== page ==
Truth be told, I like the Alf bit (not the fact that the show they're talking about is Alf, because it forces me to remember that for a brief time America made a show about a shitty wisecracking alien puppet a huge hit) because it's one of the things in the movie that actually rings true. Kids this age would be talking about what they're missing on TV. It's how they connect back to the life they remember. It's how they connect to each other. It's one of the rare moments that the movie feels like its own thing for the better, as well as being one of the only observations made about humanity by the 1990 version that doesn't feel like it came from the book. Much of this adaptation rings false; that scene does not.
There are two major factors that hold Lord of the Flies back from being a totally successful telling of Golding's novel. The first is that director Harry Hook doesn't really have a take on the material; he approaches it in a very straightforward way, neither comfortable enough to let the text simply speak for itself nor daring enough to take chances with his interpretation. The second and perhaps more damaging shortcoming is the acting, which isn't all that good even by child actor standards. Balthazar Getty, in his first major role, is as good as can be expected -- it's easy to see why he was the one breakout of the cast and went on to have a career -- but almost everyone else is lacking. Chris Furrh's Jack isn't nearly as strong as Ralph, and that's a problem. He's supposed to be the charismatic counterpart to Getty, able to guide others towards savagery and even murder. When Furrh (who did all of his acting in 1990 and has been in nothing since) is on screen, the movie feels like a high school play.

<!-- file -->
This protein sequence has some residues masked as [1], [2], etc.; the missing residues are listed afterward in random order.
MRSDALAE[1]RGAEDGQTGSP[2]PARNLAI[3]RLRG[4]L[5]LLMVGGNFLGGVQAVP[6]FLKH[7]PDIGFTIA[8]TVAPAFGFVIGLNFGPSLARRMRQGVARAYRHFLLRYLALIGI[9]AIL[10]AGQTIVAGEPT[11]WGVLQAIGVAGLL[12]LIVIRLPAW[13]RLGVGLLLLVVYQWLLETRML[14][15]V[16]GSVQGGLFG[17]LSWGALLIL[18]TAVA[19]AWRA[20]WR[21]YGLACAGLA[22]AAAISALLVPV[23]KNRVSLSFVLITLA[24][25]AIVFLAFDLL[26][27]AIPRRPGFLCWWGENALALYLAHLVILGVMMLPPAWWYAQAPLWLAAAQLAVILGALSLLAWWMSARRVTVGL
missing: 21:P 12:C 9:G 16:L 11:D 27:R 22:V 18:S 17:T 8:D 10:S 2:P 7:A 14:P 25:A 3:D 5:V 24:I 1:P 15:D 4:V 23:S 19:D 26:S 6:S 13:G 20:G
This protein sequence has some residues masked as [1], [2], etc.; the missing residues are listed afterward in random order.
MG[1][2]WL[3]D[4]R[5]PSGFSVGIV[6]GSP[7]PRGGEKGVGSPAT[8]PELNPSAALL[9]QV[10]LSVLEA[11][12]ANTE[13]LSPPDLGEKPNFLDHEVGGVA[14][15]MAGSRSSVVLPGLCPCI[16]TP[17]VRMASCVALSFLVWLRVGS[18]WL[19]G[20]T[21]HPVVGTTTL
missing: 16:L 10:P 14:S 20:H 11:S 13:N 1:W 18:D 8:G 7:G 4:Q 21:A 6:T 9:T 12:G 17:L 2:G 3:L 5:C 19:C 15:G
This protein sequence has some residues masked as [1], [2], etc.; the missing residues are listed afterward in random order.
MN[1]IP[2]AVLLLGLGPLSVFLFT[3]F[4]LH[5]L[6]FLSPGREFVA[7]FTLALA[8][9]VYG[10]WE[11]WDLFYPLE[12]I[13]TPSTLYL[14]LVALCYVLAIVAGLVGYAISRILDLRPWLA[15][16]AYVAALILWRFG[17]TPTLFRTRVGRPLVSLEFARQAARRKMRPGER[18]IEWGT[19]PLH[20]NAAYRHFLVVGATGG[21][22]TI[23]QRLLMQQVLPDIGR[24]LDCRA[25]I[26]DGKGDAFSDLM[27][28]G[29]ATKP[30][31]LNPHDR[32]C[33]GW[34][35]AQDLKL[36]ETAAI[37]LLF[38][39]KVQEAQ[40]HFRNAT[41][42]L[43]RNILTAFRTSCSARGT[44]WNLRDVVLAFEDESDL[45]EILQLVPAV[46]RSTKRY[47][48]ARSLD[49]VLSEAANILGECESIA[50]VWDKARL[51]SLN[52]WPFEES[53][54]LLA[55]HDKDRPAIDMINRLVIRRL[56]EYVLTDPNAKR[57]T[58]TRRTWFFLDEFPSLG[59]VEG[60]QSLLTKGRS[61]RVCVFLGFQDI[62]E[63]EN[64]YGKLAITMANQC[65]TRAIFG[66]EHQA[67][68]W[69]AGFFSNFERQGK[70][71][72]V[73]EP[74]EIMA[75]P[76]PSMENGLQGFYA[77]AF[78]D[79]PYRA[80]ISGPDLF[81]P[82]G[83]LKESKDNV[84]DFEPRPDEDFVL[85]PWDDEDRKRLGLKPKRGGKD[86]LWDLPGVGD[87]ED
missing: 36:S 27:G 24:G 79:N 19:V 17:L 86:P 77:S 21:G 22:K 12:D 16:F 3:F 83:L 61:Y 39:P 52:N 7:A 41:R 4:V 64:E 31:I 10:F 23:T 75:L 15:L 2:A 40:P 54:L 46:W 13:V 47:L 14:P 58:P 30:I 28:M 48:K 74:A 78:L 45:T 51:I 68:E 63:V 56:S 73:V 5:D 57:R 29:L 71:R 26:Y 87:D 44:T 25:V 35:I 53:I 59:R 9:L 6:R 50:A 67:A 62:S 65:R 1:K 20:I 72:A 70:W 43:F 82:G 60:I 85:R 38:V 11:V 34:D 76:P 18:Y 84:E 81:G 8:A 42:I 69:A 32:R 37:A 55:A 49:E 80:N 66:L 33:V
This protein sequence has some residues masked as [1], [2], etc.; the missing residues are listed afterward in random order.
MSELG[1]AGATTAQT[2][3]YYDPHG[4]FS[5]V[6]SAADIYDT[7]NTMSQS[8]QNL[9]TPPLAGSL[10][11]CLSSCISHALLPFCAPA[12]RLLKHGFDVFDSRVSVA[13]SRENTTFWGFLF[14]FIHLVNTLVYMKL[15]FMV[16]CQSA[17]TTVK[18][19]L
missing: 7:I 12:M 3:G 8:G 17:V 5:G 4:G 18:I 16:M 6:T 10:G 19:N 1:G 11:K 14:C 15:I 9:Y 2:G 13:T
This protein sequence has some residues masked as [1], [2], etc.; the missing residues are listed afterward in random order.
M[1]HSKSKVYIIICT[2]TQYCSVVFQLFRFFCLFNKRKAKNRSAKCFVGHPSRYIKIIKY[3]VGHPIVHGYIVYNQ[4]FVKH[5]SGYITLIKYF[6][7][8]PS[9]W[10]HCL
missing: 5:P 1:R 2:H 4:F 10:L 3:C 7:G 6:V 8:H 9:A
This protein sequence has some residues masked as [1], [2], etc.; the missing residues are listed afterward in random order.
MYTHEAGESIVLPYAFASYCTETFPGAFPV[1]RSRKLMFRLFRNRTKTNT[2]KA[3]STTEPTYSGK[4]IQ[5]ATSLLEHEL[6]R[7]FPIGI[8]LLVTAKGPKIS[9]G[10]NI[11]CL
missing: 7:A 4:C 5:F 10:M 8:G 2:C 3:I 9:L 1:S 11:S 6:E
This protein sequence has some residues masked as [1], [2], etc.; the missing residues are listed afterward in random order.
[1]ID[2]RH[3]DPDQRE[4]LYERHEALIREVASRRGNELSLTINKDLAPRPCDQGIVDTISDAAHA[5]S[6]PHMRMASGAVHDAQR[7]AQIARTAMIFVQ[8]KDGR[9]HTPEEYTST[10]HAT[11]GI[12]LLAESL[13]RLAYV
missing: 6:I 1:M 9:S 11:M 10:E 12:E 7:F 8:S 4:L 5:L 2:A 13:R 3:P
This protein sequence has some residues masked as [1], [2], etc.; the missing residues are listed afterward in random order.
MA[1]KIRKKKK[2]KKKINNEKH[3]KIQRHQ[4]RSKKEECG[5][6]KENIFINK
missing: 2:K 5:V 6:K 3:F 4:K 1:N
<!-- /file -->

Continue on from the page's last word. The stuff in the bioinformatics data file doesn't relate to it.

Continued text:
He's not alone, as much of the acting in this Lord of the Flies is amateurish. It's obvious that Hook used a lot of inexperienced actors either because he thought it would be more authentic or because it's all the production could afford, but most of the kids aren't capable of doing the dramatic heavy lifting the required by the screenplay. A few of them aren't even to convincingly play kids. The non-Getty exception is Danuel Pipoly as Piggy, the chubby, bespectacled boy who is the subject of everyone's ridicule and who eventually becomes the island's first sacrifice. For the film's first half, Peppily reads as inexperienced as everyone else, but it works for his character. When he finally breaks down in front of Ralph after the boys have broken his glasses, it is utterly devastating. There is no acting in the scene; just a real, scared and sad boy whose lifetime of torment has rushed to the surface in a single outpouring. It's the best scene in the film, and the one that alone gives weight to the plight of these boys. It's too bad his last scene is so badly mishandled.